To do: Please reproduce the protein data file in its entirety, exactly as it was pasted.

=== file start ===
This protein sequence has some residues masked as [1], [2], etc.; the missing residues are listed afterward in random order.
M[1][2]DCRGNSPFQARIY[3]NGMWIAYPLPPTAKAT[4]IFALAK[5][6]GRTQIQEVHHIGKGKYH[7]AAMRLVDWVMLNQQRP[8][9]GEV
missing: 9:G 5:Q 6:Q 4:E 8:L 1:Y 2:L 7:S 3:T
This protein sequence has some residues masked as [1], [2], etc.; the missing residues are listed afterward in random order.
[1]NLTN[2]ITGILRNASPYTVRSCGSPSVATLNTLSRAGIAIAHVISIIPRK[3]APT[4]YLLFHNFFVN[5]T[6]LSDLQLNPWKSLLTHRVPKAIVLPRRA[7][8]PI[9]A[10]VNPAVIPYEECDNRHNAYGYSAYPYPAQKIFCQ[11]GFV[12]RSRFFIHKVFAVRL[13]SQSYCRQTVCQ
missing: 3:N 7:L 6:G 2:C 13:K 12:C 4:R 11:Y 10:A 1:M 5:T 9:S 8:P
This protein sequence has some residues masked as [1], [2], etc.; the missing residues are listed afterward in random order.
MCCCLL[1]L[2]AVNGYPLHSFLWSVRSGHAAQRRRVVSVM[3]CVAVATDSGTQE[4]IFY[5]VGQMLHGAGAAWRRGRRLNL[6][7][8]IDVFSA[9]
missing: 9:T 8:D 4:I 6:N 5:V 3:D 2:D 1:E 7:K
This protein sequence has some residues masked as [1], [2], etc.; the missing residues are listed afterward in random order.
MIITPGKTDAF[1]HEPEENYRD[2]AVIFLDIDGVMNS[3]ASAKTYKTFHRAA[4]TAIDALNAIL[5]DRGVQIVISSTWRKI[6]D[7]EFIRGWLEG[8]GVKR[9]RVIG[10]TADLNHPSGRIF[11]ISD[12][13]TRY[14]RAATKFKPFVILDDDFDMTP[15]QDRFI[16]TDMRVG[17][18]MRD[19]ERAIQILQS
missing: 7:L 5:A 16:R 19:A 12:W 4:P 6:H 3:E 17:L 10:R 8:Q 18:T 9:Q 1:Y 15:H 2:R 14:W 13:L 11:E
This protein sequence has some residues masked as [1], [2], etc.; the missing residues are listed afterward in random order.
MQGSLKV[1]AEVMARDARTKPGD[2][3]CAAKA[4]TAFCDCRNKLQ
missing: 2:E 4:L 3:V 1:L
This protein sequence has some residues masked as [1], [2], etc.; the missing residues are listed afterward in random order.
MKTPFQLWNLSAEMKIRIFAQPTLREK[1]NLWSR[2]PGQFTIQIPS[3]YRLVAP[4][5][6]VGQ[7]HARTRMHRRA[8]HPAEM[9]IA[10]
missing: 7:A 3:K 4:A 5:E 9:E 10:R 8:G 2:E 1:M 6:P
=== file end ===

This protein sequence has some residues masked as [1], [2], etc.; the missing residues are listed afterward in random order.
M[1][2]DCRGNSPFQARIY[3]NGMWIAYPLPPTAKAT[4]IFALAK[5][6]GRTQIQEVHHIGKGKYH[7]AAMRLVDWVMLNQQRP[8][9]GEV
missing: 9:G 5:Q 6:Q 4:E 8:L 1:Y 2:L 7:S 3:T
This protein sequence has some residues masked as [1], [2], etc.; the missing residues are listed afterward in random order.
[1]NLTN[2]ITGILRNASPYTVRSCGSPSVATLNTLSRAGIAIAHVISIIPRK[3]APT[4]YLLFHNFFVN[5]T[6]LSDLQLNPWKSLLTHRVPKAIVLPRRA[7][8]PI[9]A[10]VNPAVIPYEECDNRHNAYGYSAYPYPAQKIFCQ[11]GFV[12]RSRFFIHKVFAVRL[13]SQSYCRQTVCQ
missing: 3:N 7:L 6:G 2:C 13:K 12:C 4:R 11:Y 10:A 1:M 5:T 9:S 8:P
This protein sequence has some residues masked as [1], [2], etc.; the missing residues are listed afterward in random order.
MCCCLL[1]L[2]AVNGYPLHSFLWSVRSGHAAQRRRVVSVM[3]CVAVATDSGTQE[4]IFY[5]VGQMLHGAGAAWRRGRRLNL[6][7][8]IDVFSA[9]
missing: 9:T 8:D 4:I 6:N 5:V 3:D 2:D 1:E 7:K
This protein sequence has some residues masked as [1], [2], etc.; the missing residues are listed afterward in random order.
MIITPGKTDAF[1]HEPEENYRD[2]AVIFLDIDGVMNS[3]ASAKTYKTFHRAA[4]TAIDALNAIL[5]DRGVQIVISSTWRKI[6]D[7]EFIRGWLEG[8]GVKR[9]RVIG[10]TADLNHPSGRIF[11]ISD[12][13]TRY[14]RAATKFKPFVILDDDFDMTP[15]QDRFI[16]TDMRVG[17][18]MRD[19]ERAIQILQS
missing: 7:L 5:A 16:R 19:A 12:W 4:P 6:H 3:E 17:L 10:R 8:Q 18:T 9:Q 1:Y 15:H 2:R 14:W 13:L 11:E
This protein sequence has some residues masked as [1], [2], etc.; the missing residues are listed afterward in random order.
MQGSLKV[1]AEVMARDARTKPGD[2][3]CAAKA[4]TAFCDCRNKLQ
missing: 2:E 4:L 3:V 1:L
This protein sequence has some residues masked as [1], [2], etc.; the missing residues are listed afterward in random order.
MKTPFQLWNLSAEMKIRIFAQPTLREK[1]NLWSR[2]PGQFTIQIPS[3]YRLVAP[4][5][6]VGQ[7]HARTRMHRRA[8]HPAEM[9]IA[10]
missing: 7:A 3:K 4:A 5:E 9:E 10:R 8:G 2:E 1:M 6:P